Our CEO Markus Karlsson alongside CCO Jonathan Collins will conduct a brief presentation on the current environment for publishers and media properties, what the challenges, opportunities and solutions are, and this will be followed by some in-depth discussion.
PPA EVENT OVERVIEW
As consumers become increasingly privacy conscious and technologically savvy, are adverts and third party plug-ins on your websites reaching your audience and delivering their revenue potential? What is the real cost of the lost data and how does the increasing adoption of privacy tools diminish the value proposition for publishers, advertisers and users?
Surveys suggest more than 20% of web users are regularly using privacy tools that routinely block cookies and prevent functionality on your website and platforms including delivery of advertising, data capture, analytics, social and other functions.
At this briefing, Markus Karlsson and Jonathan Collins, PPA Associate members Affino, will explore the role of regulation and the tools available to help publishers ensure their content is delivered.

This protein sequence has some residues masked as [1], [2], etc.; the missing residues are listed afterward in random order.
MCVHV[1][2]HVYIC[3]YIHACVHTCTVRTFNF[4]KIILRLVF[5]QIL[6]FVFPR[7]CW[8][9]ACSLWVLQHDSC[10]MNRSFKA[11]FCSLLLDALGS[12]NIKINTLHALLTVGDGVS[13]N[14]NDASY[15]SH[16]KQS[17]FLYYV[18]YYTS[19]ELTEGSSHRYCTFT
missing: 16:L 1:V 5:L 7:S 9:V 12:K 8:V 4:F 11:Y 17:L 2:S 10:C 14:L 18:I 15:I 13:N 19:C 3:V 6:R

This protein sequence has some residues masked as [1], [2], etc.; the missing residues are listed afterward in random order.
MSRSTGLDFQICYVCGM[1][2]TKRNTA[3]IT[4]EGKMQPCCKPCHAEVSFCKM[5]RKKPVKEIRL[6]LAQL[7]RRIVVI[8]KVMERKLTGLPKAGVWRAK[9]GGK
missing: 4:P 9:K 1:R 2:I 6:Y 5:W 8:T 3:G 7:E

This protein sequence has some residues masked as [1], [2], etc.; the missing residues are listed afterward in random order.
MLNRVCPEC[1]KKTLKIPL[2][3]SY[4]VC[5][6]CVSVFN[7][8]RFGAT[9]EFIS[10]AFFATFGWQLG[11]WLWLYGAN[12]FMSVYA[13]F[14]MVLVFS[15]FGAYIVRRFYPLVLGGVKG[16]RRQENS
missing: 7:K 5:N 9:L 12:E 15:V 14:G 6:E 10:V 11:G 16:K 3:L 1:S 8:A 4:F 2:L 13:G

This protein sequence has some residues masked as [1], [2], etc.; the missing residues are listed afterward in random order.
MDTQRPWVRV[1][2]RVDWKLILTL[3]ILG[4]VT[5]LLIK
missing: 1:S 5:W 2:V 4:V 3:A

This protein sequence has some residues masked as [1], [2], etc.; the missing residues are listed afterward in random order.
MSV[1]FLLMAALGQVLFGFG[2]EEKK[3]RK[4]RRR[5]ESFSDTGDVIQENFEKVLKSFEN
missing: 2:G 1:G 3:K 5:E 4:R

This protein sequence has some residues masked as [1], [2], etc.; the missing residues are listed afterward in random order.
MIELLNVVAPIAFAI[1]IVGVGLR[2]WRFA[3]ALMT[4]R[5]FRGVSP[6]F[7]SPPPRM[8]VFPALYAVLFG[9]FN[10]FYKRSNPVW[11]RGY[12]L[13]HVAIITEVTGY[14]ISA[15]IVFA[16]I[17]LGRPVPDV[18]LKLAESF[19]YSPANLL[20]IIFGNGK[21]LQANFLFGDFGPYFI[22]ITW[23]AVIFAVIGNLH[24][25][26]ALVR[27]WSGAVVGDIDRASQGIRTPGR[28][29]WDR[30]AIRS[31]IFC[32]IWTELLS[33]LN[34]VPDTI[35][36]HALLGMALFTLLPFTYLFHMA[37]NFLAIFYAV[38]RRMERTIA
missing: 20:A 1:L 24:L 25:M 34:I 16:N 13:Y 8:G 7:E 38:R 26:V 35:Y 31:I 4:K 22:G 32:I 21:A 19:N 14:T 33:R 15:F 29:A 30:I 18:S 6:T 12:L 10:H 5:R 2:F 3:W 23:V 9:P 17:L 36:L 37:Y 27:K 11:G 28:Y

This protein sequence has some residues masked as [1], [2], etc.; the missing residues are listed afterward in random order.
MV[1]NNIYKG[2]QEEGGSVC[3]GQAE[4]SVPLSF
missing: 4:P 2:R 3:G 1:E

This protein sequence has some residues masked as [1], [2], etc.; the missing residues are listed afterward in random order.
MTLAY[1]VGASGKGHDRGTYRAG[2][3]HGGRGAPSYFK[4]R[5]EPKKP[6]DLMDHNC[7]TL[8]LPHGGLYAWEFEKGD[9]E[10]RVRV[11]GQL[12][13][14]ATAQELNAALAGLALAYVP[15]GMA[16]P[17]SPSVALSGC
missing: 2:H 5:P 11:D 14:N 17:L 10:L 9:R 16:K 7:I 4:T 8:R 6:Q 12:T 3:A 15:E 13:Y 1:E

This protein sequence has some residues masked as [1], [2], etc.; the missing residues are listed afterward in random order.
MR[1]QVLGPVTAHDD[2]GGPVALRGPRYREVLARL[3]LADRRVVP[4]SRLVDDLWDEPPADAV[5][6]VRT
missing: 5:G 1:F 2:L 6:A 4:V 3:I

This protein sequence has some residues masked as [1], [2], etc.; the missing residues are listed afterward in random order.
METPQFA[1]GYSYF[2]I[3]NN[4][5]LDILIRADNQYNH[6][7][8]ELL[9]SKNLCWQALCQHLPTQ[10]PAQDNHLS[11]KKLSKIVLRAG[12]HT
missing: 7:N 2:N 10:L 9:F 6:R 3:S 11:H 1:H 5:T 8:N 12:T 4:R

PPA 35-38 New Bridge Street London EC4V 6BW See: Map
This breakfast briefing will run from 9:30 - 11:00 on Tuesday 17th March
Our dynamic duo Markus and JC attended the PPA New Talent Awards last night and were quite overcome by the large number of friendly faces they encountered. All are of the opinion that this was a superb event, so well done to PPA for organising and Lisa Smosarski for hosting. The top picture features ’New Business Journalist of the Year’ Peter Apps (Inside Housing, Ocean Media Group) flanked by our CEO Markus Karlsson and host Lisa - hearty congratulations obviously.
Here is the full list of Winners:
Best Media Owner for New Talent = Haymarket
New Editor of the Year = Phoebe Smith, Wanderlust Magazine, Wanderlust Travel Media
New Team Leader of the Year = Sean Igoe, Advertising Director, Cycling Portfolio, Dennis Publishing
New Section Editor of the Year = Corinne Redfern, Features and Entertainment Editor, Look, Time Inc. UK
New Consumer Journalist of the Year = Andrew Murray, FourFourTwo, Haymarket Media Group